This article provides an introduction to the US regulations that apply to medical software. To keep the article to the point, we omit some details that we feel are distracting and typically unimportant.
FDA Premarket Submissions 🔗
Before you can legally sell most new medical devices within the United States, you first need to make a premarket submission to the Food and Drug Administration (FDA), and they need to approve it. There are several types of premarket submissions. A Premarket Notification 510(k), which involves demonstrating your device is similar to an existing predicate device, is the most common type. De Novo submissions are for low or moderate risk devices, while PMAs are for high-risk devices.
Software may be part of a medical device, or it may itself be a medical device. This latter form is referred to as Software as a Medical Device (SaMD). At Innolitics, since we specialize in medical imaging, we often work with SaMD.
Quality System 🔗
Once your premarket submission is accepted, you are free to market the device. If you make significant changes to the device, you will have to file additional submissions. You will also need to comply with a number of post market requirements. One of the largest post-market requirements is to continue following the processes of a quality system. A quality system is a set of processes that controls how products are developed, maintained, manufactured, how complaints are handled, how documents are stored and approved, and so on.
Guidance Documents 🔗
The FDA provides a set of guidance documents that describes how device manufacturers are expected to follow the underlying regulations. The regulations are binding; these are the laws that were passed by Congress. The guidance documents are suggestions, but typically it is best to follow them. The Quality System regulations, FDA CFR Part 820, provides a good example of regulations (it is surprisingly short and readable). You can contrast this with the guidance documents, which often have more detail. Here are some of the most important guidance documents for software development:
- Design Control Guidance For Medical Device Manufacturers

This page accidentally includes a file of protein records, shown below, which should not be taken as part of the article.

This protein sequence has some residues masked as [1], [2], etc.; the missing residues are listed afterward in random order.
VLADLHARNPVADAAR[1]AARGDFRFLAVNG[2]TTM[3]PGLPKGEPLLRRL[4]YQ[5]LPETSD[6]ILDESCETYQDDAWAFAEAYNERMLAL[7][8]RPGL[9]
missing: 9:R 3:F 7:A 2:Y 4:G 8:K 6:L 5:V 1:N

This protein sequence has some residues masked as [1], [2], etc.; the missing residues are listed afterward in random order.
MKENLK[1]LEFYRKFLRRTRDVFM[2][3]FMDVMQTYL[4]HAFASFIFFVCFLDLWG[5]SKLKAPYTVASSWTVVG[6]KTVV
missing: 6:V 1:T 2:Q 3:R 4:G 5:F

- Content of Premarket Submissions for Software in Medical Devices
- General Principles of Software Validation
- Off-The-Shelf Software Use in Medical Devices
- Policy for Device Software Functions and Mobile Medical Applications
- Content of Premarket Submissions for Management of Cybersecurity
- Cybersecurity for Networked Medical Devices Containing Off-the-Shelf Software
- Postmarket Management of Cybersecurity in Medical Devices
- Multiple Function Device Products: Policy and Considerations
- Applying Human Factors and Usability Engineering to Medical Devices
In addition to regulations and guidance documents, there are also consensus standards. Standards are documents, usually developed by a third party like the International Standards Organization (ISO), that describe a standard way of doing something. A consensus standard is a standard that is recognized by the FDA and, although not usually legally binding, will facilitate the FDA’s review process. (Some standards can be referenced in the regulations. When this is the case, the standards become legally binding.) The most common standards we use, that apply to medical software, are:
- ISO 13485 - Quality management for medical devices
- ISO 14971 - Application of risk management to medical devices
- IEC 62304 - Medical device software life cycle processes
- IEC 62366 - Application of usability engineering to medical devices
Unlike regulations and guidance documents, which are freely available online, standards typically cost a few hundred dollars. We think they are worth the money, since by following them, you will be mostly following the medical device regulations in a variety of different countries. We say mostly because often there are a few additional regulations which are unique to particular countries. If you only plan on selling in the US, it may be a bit simpler to ignore the standards and just following the regulations.
Note that standards often use different lingo than the regulations. Thus, you need to develop a mental map between the corresponding terminology. For example, the FDA uses the term off the shelf (OTS) software, while ISO 13485 uses software of unknown provenance (SOUP).
In the US, protected health information (PHI) is regulated by the Department of Health and Human Services (HHS) under the HIPAA regulations. These regulations apply to organizations, not products. In particular, they apply to covered entities, e.g., providers and health insurers, and business associates. Business associates are typically organizations that handle PHI on behalf of covered entities. When a covered entity needs a third party to access PHI, they will have them sign a business associated agreement (BAA), which usually has a lot of details about how the business associate will act.
Business associates can have their own business associates. For example, if one of Innolitics’ clients hosts medical image processing software in the cloud, their customers (the hospitals) are covered entities. Our client is a business associate. If we need to touch PHI in the production server, we would be a business associate of our client. We avoid entering BAAs with our clients since it is usually not necessary. That said, we still need to know about HIPAA since our software needs to be developed so that hospitals can be HIPAA compliant. Thus, while it doesn’t make sense to say a product is HIPAA compliant, you can say software makes it easy for a hospital that buys it to remain HIPAA compliant.
The full HIPAA regulations are in 45 CFR Parts 160, 162, and 164.